Bellevue Towers, the luxury high-rise condo building that was completed in 2009, recently had a record-breaking sale for one of its penthouse units. 4102 was off-market at the time of sale. It was sold for $4.9 million by Jason Foss of NWG Team I COMPASS.
This off-market sale set a record price for a Bellevue Towers sub-penthouse sale. There are 43 floors in total, and floors 41, 42, and 43 are comprised of penthouse units. Below is a leader board of the most expensive sales ever at Bellevue Towers.
1. 4201 – $11,950,000
Seller represented by Jason Foss
2. 4102 – $4,900,000
Buyer represented by Jason Foss
3. 4106 – $4,850,000
Seller represented by Jason Foss
The unit, 4102, features 3 bedrooms, 3.5 bathrooms, and is 3,561 square feet. The HOA fees are $1800 per month. It was originally listed for $2.5 million in 2012, selling later that year for $2.275M.
We reached out to Jason Foss to learn more about the record breaking sale.
Why was the unit sold off market?
I represented a buyer who was looking for a home with a particular set of attributes (floor plan, view, etc.) which was not available on the market at the time of our property search. I was able to identify a property that had failed to sell in the past when it was on the market, and fortunately we were able to negotiate an off market sale on terms that were acceptable to both parties.
Is selling a property off market something that other sellers should consider?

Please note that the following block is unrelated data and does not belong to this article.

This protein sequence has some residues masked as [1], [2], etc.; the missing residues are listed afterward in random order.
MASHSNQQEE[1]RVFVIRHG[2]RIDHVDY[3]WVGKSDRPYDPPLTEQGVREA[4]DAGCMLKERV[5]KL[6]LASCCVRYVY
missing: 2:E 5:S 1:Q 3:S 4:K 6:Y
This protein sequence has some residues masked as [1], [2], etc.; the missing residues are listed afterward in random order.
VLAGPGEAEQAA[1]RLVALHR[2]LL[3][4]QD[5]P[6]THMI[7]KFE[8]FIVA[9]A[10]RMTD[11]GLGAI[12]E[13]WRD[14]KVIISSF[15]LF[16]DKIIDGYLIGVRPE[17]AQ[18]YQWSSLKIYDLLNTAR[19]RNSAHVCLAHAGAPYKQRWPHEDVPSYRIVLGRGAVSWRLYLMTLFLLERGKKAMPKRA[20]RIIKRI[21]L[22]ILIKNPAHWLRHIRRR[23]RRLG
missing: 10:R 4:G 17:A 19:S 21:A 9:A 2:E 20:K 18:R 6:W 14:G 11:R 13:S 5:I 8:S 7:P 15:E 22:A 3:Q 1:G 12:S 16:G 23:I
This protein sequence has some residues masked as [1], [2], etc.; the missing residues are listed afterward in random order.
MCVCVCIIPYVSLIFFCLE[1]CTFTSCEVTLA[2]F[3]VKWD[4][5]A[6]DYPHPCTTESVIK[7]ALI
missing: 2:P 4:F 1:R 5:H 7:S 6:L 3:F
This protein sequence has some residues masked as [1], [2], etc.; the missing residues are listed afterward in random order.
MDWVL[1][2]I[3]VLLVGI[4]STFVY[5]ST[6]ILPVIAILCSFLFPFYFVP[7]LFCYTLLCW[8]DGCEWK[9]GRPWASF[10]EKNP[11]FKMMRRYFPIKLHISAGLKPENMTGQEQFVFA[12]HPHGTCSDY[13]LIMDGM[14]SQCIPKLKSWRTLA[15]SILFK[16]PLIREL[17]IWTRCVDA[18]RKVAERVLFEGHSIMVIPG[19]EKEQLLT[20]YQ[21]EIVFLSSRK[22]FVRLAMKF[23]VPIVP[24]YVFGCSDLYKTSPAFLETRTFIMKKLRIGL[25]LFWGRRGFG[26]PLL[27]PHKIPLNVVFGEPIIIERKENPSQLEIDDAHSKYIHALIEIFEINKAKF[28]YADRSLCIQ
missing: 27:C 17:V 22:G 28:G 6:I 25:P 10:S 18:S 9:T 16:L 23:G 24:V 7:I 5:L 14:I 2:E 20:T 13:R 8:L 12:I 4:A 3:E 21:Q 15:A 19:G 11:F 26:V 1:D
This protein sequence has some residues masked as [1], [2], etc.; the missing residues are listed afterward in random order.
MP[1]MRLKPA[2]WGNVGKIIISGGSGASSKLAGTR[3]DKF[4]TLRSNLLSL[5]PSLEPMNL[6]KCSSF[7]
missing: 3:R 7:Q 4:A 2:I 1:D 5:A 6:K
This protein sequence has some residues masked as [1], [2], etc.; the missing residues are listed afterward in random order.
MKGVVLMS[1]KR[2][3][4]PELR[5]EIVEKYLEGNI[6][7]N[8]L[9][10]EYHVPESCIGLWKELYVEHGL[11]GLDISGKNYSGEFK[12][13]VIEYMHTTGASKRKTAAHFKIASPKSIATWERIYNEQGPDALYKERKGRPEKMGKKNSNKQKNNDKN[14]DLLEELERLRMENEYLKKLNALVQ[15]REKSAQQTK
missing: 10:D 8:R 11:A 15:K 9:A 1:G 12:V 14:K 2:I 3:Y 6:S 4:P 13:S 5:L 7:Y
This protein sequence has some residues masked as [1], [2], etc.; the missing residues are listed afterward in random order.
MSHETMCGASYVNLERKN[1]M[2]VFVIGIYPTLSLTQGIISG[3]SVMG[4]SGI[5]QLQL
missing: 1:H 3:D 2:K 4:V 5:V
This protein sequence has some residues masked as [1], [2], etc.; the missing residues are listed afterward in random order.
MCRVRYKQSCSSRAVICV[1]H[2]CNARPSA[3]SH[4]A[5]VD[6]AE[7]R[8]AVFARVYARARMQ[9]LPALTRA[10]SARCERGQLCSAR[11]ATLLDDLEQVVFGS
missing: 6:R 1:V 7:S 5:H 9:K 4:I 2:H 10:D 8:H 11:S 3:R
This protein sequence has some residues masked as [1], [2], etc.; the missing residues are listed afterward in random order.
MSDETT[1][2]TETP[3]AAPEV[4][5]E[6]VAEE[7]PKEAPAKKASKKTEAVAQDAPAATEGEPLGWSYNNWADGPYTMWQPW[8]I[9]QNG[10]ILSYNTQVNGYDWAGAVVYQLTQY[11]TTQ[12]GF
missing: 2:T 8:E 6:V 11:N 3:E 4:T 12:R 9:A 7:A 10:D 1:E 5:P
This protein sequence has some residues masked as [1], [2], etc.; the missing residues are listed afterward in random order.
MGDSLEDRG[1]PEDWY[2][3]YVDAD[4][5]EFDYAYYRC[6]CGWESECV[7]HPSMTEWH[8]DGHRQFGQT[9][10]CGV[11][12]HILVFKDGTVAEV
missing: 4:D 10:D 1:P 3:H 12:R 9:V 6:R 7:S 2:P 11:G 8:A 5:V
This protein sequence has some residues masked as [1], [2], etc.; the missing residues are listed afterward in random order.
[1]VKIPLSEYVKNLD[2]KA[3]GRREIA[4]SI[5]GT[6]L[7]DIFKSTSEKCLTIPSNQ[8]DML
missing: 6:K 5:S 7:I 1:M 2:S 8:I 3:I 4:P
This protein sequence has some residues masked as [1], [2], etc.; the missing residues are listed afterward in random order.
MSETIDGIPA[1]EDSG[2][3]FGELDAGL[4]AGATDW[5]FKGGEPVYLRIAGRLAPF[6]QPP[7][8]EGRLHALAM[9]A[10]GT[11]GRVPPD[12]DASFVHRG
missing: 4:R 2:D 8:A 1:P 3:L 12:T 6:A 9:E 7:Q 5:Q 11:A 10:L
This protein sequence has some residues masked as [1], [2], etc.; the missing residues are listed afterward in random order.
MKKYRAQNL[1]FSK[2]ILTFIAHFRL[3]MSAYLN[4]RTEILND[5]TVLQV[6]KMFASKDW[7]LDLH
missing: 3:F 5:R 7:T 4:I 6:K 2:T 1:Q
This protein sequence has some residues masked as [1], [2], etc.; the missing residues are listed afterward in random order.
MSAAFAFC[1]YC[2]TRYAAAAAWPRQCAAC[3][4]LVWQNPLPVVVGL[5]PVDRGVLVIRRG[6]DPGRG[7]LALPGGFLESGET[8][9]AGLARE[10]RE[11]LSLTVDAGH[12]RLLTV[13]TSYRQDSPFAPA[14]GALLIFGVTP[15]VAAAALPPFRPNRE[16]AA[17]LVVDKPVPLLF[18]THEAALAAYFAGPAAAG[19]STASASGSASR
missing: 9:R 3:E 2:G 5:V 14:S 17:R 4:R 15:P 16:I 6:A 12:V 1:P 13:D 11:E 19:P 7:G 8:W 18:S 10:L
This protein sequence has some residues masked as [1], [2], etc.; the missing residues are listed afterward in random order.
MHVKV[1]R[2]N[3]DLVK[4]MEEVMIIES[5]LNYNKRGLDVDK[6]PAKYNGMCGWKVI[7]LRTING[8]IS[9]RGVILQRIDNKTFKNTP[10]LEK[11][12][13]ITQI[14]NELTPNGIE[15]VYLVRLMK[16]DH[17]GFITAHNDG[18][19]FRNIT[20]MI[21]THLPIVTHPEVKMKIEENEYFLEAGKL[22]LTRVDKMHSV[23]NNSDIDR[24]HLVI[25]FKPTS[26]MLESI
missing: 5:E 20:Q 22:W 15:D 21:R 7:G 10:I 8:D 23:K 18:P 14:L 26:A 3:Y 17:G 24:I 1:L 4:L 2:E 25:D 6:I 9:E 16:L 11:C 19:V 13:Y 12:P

Sellers generally achieve better terms by maximizing the exposure of the property to the market via a formal listing in the local multiple listing service. In that way, as many buyers as possible have the opportunity to submit an offer, producing competition that typically generates a better outcome for the seller in terms of price and other terms (for example, fewer contingencies or a faster closing).
There are instances, however, where a seller may choose to sell off market. Those situations may include a desire for privacy (particularly among high profile business people or celebrities), the ability to forgo the time and expense of preparing a home for market (repairs, staging, etc.), or the opportunity to sell to a highly motivated buyer who is willing to pay a premium price in order to prevent the property from being brought to market.
This was a pretty sizable penthouse. Are these larger floor plans highly desired and/or hard to come by?
For a certain subset of buyers, including wealthy downsizers, buyers who want a large home but a lock-and-leave lifestyle, or buyers with mulitiple properties who would still like to maintain a sizeable home in the city, large penthouses like these are very attractive.
Although large penthouses are relatively rare, demand for them is also disproportionately sensitive to market conditions given that purchases tend to be more discretionary with a buyer pool is not as deep as for more affordable condominiums or single family houses at a similar price point.
So there are instances when a large penthouse may sell very quickly (or even off market, as in this case) while conversely there are also situations when such a home may be on the market for extended periods of time (a year or more in some extraordinary cases, such as during the peak of COVID when buyers were disinclined to make significant condo purchases due to health concerns).